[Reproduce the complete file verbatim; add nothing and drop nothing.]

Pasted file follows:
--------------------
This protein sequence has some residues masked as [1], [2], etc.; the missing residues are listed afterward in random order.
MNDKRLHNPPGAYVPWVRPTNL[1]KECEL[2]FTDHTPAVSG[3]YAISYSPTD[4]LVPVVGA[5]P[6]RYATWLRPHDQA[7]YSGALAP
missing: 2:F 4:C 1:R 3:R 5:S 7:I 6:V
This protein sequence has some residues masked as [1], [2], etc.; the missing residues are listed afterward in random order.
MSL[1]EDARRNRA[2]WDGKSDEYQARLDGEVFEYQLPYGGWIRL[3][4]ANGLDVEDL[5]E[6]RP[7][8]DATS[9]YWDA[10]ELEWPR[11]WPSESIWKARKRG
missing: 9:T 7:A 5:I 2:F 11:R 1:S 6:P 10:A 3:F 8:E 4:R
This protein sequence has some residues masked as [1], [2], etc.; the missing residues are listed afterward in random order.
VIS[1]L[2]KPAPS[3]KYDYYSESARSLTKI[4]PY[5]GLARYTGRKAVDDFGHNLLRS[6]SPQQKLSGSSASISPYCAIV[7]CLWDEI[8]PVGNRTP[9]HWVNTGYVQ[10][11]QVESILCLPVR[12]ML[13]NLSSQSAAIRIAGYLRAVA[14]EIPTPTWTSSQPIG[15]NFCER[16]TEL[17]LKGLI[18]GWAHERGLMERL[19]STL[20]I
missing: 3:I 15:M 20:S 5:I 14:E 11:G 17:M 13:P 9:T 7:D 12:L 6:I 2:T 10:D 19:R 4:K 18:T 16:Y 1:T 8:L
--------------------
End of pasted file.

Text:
This protein sequence has some residues masked as [1], [2], etc.; the missing residues are listed afterward in random order.
MNDKRLHNPPGAYVPWVRPTNL[1]KECEL[2]FTDHTPAVSG[3]YAISYSPTD[4]LVPVVGA[5]P[6]RYATWLRPHDQA[7]YSGALAP
missing: 2:F 4:C 1:R 3:R 5:S 7:I 6:V
This protein sequence has some residues masked as [1], [2], etc.; the missing residues are listed afterward in random order.
MSL[1]EDARRNRA[2]WDGKSDEYQARLDGEVFEYQLPYGGWIRL[3][4]ANGLDVEDL[5]E[6]RP[7][8]DATS[9]YWDA[10]ELEWPR[11]WPSESIWKARKRG
missing: 9:T 7:A 5:I 2:F 11:R 1:S 6:P 10:A 3:F 8:E 4:R
This protein sequence has some residues masked as [1], [2], etc.; the missing residues are listed afterward in random order.
VIS[1]L[2]KPAPS[3]KYDYYSESARSLTKI[4]PY[5]GLARYTGRKAVDDFGHNLLRS[6]SPQQKLSGSSASISPYCAIV[7]CLWDEI[8]PVGNRTP[9]HWVNTGYVQ[10][11]QVESILCLPVR[12]ML[13]NLSSQSAAIRIAGYLRAVA[14]EIPTPTWTSSQPIG[15]NFCER[16]TEL[17]LKGLI[18]GWAHERGLMERL[19]STL[20]I
missing: 3:I 15:M 20:S 5:I 14:E 11:G 17:M 13:P 9:T 7:D 12:L 6:I 2:T 10:D 19:R 4:K 18:T 16:Y 1:T 8:L